What is TReDS?
TReDS stands for Trade Receivables Discounting System. It aims to enable MSME sellers to negotiate discounts on invoices submitted to big businesses, assisting them in controlling their working capital requirements.
Since COVID-19, unpaid invoices have become a massive problem for MSMEs. Vendors and suppliers often wait months to get an invoice cleared. Now, MSME suppliers can discount their bills and invoices via the TReDS online platform. The platform also offers a lower yearly interest payout for SMEs.
TReDS was first introduced by the central bank in 2014, and three platforms—M1xchange from Mynd Solutions, Invoicemart from mjunction services, Axis Bank, and RXIL—were given licenses to use the TReDS mechanism in 2017. These online platforms are licensed to bring together the MSMEs or the suppliers, their buyers, and their financers in a single online platform.
Know how TReDS work with Mynd Online National Exchange (M1xchange) in the following video.
Key Features of TReDS
- A unified platform: TReDS connects corporate buyers, MSME sellers, and banks. Currently, three financial institutions backed by central banks are running this platform.
- Purely online: MSMEs and financiers should have digital payments enabled. They should be accepting and making payments digitally before they onboard TReDS. The discounting process is digital from when an invoice is submitted until it is paid. Documents are not physically moved. Both of these approaches aim to expedite vendor payments while preserving each stakeholder’s financial stability.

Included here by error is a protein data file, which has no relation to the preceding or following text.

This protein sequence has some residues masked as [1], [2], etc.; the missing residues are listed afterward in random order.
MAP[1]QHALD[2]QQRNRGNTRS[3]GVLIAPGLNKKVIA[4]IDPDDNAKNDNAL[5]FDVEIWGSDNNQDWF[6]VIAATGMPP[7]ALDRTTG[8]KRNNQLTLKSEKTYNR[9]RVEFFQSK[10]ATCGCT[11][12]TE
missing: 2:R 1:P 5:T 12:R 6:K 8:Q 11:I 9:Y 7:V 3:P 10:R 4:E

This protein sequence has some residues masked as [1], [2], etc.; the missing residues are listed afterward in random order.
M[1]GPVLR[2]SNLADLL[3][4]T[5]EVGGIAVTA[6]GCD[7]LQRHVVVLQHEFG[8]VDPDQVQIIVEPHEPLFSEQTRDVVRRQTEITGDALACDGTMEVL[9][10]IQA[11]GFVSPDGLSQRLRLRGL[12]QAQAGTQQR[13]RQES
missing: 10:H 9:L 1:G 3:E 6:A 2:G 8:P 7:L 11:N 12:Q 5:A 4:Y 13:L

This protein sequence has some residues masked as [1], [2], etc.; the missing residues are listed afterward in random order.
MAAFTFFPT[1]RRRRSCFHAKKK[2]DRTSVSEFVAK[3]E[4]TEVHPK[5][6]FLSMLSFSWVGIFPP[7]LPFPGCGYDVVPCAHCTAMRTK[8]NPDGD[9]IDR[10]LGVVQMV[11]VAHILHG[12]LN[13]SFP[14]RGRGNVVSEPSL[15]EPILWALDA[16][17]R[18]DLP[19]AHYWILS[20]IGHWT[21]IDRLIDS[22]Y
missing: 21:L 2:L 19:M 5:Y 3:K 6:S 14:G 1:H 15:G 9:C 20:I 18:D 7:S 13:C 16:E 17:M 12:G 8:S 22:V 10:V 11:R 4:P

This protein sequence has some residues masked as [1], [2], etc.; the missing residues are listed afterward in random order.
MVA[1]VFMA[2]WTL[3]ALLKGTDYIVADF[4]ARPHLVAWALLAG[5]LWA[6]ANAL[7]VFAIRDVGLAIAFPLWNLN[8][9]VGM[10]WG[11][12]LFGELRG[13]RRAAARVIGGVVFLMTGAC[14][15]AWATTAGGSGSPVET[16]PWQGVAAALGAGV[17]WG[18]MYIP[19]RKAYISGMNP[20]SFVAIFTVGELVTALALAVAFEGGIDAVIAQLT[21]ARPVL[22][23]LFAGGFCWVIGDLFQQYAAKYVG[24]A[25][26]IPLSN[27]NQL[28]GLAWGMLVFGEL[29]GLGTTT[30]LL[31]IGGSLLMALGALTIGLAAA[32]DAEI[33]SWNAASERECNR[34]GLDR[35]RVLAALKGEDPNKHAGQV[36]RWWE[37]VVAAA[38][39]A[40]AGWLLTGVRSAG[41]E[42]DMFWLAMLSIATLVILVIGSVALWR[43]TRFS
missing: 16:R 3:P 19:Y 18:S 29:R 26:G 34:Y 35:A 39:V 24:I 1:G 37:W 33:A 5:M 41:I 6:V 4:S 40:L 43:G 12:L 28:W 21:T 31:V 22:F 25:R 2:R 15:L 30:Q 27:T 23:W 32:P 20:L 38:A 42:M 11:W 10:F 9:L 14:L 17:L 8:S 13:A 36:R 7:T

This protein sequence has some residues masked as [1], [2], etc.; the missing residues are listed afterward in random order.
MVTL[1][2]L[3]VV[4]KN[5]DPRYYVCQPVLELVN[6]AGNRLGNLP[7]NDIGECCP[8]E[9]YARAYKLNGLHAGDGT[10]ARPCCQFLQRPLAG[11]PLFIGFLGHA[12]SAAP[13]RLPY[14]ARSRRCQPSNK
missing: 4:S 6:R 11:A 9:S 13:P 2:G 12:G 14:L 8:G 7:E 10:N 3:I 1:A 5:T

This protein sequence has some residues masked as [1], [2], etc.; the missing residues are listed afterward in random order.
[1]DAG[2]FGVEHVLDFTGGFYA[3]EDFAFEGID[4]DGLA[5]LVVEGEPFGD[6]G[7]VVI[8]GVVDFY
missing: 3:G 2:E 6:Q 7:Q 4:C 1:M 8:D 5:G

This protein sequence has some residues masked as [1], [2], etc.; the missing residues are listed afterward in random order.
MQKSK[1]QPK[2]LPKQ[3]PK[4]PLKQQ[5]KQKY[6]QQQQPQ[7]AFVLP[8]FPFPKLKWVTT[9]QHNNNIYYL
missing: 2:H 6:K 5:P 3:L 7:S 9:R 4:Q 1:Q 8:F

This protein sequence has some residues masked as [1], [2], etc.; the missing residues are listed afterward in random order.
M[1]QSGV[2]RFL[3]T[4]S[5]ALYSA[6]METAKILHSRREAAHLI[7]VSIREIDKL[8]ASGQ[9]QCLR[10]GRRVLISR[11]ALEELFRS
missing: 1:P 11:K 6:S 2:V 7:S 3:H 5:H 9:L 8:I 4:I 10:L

- Zero documents needed: TReDS allows suppliers to get funds from financiers without documentation. Unlike bank loans, TReDS do not need a lot of paperwork, and there is no underwriting process involved. The entire process takes place digitally, and the funds are available instantly. Businesses can have access to working finance within 24 to 72 hours.
- A standardized procedure: All financial institutions running the Trade Receivables Discounting System have a standardized procedure. Therefore, MSMEs have the freedom to choose their preferred platform or switch platforms if needed.
- Discounts at competitive prices: A Trade Receivables Discounting System offers you solutions from multiple financiers. This ensures that the discount and interest rates remain competitive.
- Without collateral: The financing is offered on the invoices. It does not require any collateral.
- Shorter cash cycle times: TReDS reduces cash cycle times. Suppliers get immediate access to operating capital and shorten the financial cycles of your company.
- Supports entrepreneurial development: With quick access to money, MSMEs can expand their operations and increase profits.
- No effect on the balance sheet: TReDS is designed to speed up the cash flow without disturbing the balance sheet.
How Does TReDS work?
To understand how TReDS works, you must first understand Factoring and Reverse Factoring.
Factoring and Reverse Factoring